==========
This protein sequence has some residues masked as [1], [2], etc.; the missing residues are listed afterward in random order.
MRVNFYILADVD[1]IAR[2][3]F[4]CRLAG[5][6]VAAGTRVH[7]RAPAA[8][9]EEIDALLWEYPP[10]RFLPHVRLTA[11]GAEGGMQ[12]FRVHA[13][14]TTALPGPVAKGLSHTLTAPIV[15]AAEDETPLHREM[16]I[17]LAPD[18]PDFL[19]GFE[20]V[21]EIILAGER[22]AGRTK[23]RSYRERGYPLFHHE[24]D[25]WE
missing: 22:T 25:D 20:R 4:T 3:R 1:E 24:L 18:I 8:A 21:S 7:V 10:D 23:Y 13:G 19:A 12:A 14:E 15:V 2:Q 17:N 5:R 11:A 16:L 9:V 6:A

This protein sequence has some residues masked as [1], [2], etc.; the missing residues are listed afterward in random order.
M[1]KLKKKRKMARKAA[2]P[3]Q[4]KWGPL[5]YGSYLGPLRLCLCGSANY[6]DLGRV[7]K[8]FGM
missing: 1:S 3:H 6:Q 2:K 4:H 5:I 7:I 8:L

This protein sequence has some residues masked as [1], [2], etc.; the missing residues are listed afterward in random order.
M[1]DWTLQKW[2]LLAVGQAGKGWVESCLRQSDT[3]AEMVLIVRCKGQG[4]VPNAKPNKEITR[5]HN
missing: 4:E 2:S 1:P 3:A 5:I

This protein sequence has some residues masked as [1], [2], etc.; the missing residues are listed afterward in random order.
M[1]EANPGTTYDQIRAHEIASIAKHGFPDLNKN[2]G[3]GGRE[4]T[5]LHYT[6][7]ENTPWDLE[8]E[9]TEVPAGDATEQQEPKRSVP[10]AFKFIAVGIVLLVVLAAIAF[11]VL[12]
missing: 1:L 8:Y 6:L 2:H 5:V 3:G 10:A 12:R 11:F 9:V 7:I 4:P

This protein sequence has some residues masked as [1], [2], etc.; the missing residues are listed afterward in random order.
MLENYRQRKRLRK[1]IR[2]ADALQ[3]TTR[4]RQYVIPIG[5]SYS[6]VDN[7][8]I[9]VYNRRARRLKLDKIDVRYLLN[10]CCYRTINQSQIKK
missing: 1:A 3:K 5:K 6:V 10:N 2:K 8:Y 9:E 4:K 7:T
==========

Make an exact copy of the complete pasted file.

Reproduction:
This protein sequence has some residues masked as [1], [2], etc.; the missing residues are listed afterward in random order.
MRVNFYILADVD[1]IAR[2][3]F[4]CRLAG[5][6]VAAGTRVH[7]RAPAA[8][9]EEIDALLWEYPP[10]RFLPHVRLTA[11]GAEGGMQ[12]FRVHA[13][14]TTALPGPVAKGLSHTLTAPIV[15]AAEDETPLHREM[16]I[17]LAPD[18]PDFL[19]GFE[20]V[21]EIILAGER[22]AGRTK[23]RSYRERGYPLFHHE[24]D[25]WE
missing: 22:T 25:D 20:R 4:T 3:R 1:E 24:L 18:I 8:A 21:S 7:V 10:D 23:Y 13:G 19:A 12:A 14:E 15:V 2:Q 17:N 5:R 11:A 16:L 9:V 6:A

This protein sequence has some residues masked as [1], [2], etc.; the missing residues are listed afterward in random order.
M[1]KLKKKRKMARKAA[2]P[3]Q[4]KWGPL[5]YGSYLGPLRLCLCGSANY[6]DLGRV[7]K[8]FGM
missing: 1:S 3:H 6:Q 2:K 4:H 5:I 7:I 8:L

This protein sequence has some residues masked as [1], [2], etc.; the missing residues are listed afterward in random order.
M[1]DWTLQKW[2]LLAVGQAGKGWVESCLRQSDT[3]AEMVLIVRCKGQG[4]VPNAKPNKEITR[5]HN
missing: 4:E 2:S 1:P 3:A 5:I

This protein sequence has some residues masked as [1], [2], etc.; the missing residues are listed afterward in random order.
M[1]EANPGTTYDQIRAHEIASIAKHGFPDLNKN[2]G[3]GGRE[4]T[5]LHYT[6][7]ENTPWDLE[8]E[9]TEVPAGDATEQQEPKRSVP[10]AFKFIAVGIVLLVVLAAIAF[11]VL[12]
missing: 1:L 8:Y 6:L 2:H 5:V 3:G 10:A 12:R 11:F 9:V 7:I 4:P

This protein sequence has some residues masked as [1], [2], etc.; the missing residues are listed afterward in random order.
MLENYRQRKRLRK[1]IR[2]ADALQ[3]TTR[4]RQYVIPIG[5]SYS[6]VDN[7][8]I[9]VYNRRARRLKLDKIDVRYLLN[10]CCYRTINQSQIKK
missing: 1:A 3:K 5:K 6:V 10:N 2:K 8:Y 9:E 4:K 7:T